Effective March 14, 2016, the CMS Final Rule regarding the reporting of overpayments took effect. This ruling clarifies the standards that have been unclear for years since the the PPACA created what is called the "60-day rule." The problem has been the unclear standards on what it means to "identify" an overpayment and when the 60 day clock begins running.
Now, the 60-day rule requires anyone who has received an overpayment from either Medicare or Medicaid to report and return the overpayment within the latter of:
Failure to both report and return an identified overpayment within the time-frames specified may be subject to substantial liability under the False Claims Act.
The following are some key points of this rule:
Under the rule, providers have an obligation to exercise “reasonable diligence” through “timely, good faith investigation of credible information.” No longer can a provider simply respond to refund requests by CMS or compliance hotline calls. They must also be proactive and perform their own internal audits. IF the provider suspects there is an overpayment, reasonable diligence must be taken to investigate, but the provider's investigation cannot take more than 6 months from the receipt of the credible information to be completed.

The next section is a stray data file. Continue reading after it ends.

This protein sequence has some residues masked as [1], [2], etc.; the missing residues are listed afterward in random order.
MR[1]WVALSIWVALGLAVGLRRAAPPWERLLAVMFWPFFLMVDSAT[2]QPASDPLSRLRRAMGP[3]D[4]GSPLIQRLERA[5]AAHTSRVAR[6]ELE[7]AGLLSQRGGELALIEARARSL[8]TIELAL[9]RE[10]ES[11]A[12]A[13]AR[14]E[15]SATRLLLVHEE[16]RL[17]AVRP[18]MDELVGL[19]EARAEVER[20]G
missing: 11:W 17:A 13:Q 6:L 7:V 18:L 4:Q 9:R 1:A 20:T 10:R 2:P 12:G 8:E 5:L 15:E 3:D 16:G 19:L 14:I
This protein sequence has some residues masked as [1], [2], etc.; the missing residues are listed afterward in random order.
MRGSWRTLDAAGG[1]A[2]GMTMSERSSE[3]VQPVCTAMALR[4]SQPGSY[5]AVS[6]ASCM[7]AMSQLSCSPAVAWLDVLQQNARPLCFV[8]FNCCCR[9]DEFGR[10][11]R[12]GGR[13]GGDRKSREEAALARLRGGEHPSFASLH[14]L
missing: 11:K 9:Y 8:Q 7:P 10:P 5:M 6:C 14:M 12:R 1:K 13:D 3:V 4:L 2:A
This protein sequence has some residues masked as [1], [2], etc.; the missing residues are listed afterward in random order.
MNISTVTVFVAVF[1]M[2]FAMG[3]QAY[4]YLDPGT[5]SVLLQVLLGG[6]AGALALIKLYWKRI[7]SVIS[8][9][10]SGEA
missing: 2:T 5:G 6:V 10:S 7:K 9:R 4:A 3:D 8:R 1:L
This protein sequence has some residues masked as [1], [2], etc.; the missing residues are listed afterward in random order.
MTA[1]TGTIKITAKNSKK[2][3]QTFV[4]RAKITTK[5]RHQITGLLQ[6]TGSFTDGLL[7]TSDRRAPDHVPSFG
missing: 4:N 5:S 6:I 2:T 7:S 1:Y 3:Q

Overpayments may only be identified within 6 years after they were received. Additionally, reopenings are also extended to 6 years and are limited to reopenings by the provider or supplier.
The 60-day clock begins after the reasonable diligence period has concluded, which may take “at most 6 months from receipt of credible information, absent extraordinary circumstances” such as Stark Law violations, that are referred to the CMS Voluntary Self-Referral Disclosure Protocol. In extraordinary situations, an overpayment is not “identified” until the amount of the refund has been “quantified.”
Bottom line: Providers have 6 months to investigate and then another 60 days to report and return the overpayment for a grand total of 8 months.
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